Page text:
Hi Maria,

    Another similar service is Mikogo. It far easier to download and install as it doesn’t require any plug-ins or approvals, and you can easily use the application download-free with the HTML viewer, which works directly in any browser. Take a look and let me know what you think –


    Spencer Dunfee
    Mikogo Team
    [email protected]

  3. I just tried out the two other services that my readers recommended — JoinMe and Mikogo.

    First up, JoinMe. The basic version is free, but it requires that you download a program. On the plus side, it’s a very very fast download and installs instantly. So, right-click-edit on my in-world screen, “Select Face” and click on the viewing side of the in-world screen, click on the “Texture” tab, then on the plus sign in the bottom right — nope, on the little gear icon, since I added a link already (to Screenleap, yesterday).I paste in the new link, hit Apply and then Reset, and the screen comes right up. As a type this, my avatar is watching me type in-world. There’s a little lag, but not that much. The company says it can support up to 250 viewers on a single stream. It supports audio, and you can even turn over control of your computer to your viewers. So, nice for training.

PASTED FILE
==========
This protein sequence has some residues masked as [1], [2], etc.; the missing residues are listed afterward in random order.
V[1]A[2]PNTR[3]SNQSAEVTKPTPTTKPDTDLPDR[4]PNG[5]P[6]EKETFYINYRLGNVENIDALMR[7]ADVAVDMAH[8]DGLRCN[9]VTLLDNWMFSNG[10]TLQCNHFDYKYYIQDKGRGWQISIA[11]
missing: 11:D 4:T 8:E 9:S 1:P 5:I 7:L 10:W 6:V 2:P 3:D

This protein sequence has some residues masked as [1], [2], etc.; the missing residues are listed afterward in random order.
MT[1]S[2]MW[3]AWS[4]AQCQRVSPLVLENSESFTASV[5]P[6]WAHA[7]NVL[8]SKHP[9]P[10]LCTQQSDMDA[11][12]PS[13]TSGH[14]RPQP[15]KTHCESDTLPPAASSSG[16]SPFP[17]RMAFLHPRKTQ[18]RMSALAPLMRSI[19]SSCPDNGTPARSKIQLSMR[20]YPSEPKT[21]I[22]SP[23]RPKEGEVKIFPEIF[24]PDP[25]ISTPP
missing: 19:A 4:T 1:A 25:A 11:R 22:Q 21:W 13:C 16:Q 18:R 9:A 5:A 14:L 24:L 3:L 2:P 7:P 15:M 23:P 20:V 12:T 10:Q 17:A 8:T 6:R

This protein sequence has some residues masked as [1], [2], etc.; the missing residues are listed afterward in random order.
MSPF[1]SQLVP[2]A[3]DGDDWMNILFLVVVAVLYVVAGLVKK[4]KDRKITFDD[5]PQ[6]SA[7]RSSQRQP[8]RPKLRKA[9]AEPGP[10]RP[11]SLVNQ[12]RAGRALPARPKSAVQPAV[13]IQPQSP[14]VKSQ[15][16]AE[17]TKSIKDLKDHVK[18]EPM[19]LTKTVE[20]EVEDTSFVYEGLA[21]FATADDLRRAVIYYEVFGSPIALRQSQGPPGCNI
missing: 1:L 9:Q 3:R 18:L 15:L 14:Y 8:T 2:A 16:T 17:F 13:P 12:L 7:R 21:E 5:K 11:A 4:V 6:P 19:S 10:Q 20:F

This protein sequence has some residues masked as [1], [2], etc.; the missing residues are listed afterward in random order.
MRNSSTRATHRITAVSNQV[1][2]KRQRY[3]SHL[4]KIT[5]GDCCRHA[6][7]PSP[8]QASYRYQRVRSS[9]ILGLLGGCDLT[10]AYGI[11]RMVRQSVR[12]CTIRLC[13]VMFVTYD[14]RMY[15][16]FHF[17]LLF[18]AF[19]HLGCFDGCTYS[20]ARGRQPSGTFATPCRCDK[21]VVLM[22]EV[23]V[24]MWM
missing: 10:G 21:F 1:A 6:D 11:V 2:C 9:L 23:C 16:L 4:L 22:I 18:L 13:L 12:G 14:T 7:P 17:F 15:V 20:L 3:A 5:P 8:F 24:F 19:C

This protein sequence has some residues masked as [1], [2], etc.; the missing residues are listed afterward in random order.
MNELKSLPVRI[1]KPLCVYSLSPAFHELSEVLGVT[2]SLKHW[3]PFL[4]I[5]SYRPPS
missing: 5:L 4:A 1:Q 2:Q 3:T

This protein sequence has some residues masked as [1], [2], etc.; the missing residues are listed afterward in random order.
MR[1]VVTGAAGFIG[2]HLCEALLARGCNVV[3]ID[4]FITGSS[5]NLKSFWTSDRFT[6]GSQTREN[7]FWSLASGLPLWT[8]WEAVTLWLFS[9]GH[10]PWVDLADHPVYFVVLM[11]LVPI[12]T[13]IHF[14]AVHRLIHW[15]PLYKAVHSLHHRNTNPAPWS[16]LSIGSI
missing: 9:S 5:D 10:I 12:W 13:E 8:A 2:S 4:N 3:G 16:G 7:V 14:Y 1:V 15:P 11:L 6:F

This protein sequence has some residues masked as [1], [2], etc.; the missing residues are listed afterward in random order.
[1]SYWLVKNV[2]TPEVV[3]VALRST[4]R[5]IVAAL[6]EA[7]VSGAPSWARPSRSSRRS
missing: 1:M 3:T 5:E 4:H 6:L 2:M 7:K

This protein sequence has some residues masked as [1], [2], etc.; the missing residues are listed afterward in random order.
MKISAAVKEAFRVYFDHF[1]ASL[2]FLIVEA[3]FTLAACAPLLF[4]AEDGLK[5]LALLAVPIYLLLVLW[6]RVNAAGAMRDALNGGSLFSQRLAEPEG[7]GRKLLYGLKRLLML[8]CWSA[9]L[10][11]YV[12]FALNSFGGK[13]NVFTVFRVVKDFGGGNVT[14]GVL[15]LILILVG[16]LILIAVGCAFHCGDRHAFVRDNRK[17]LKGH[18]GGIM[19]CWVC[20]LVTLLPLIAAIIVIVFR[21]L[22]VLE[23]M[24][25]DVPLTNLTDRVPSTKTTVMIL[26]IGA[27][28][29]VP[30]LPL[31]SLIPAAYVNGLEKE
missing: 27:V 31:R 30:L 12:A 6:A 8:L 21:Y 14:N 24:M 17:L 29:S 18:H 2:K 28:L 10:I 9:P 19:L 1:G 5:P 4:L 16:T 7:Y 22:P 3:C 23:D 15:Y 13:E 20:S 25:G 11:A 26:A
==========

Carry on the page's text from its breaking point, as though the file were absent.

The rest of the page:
There’s no option to just show part of a screen — you’d have to upgrade to a paid subscription for the window sharing, at $149 per year for the business license.

    Overall, took just seconds to set up. Very easy, very convenient. No registration required. Definitely a great product. Link:

    Next, Mikogo.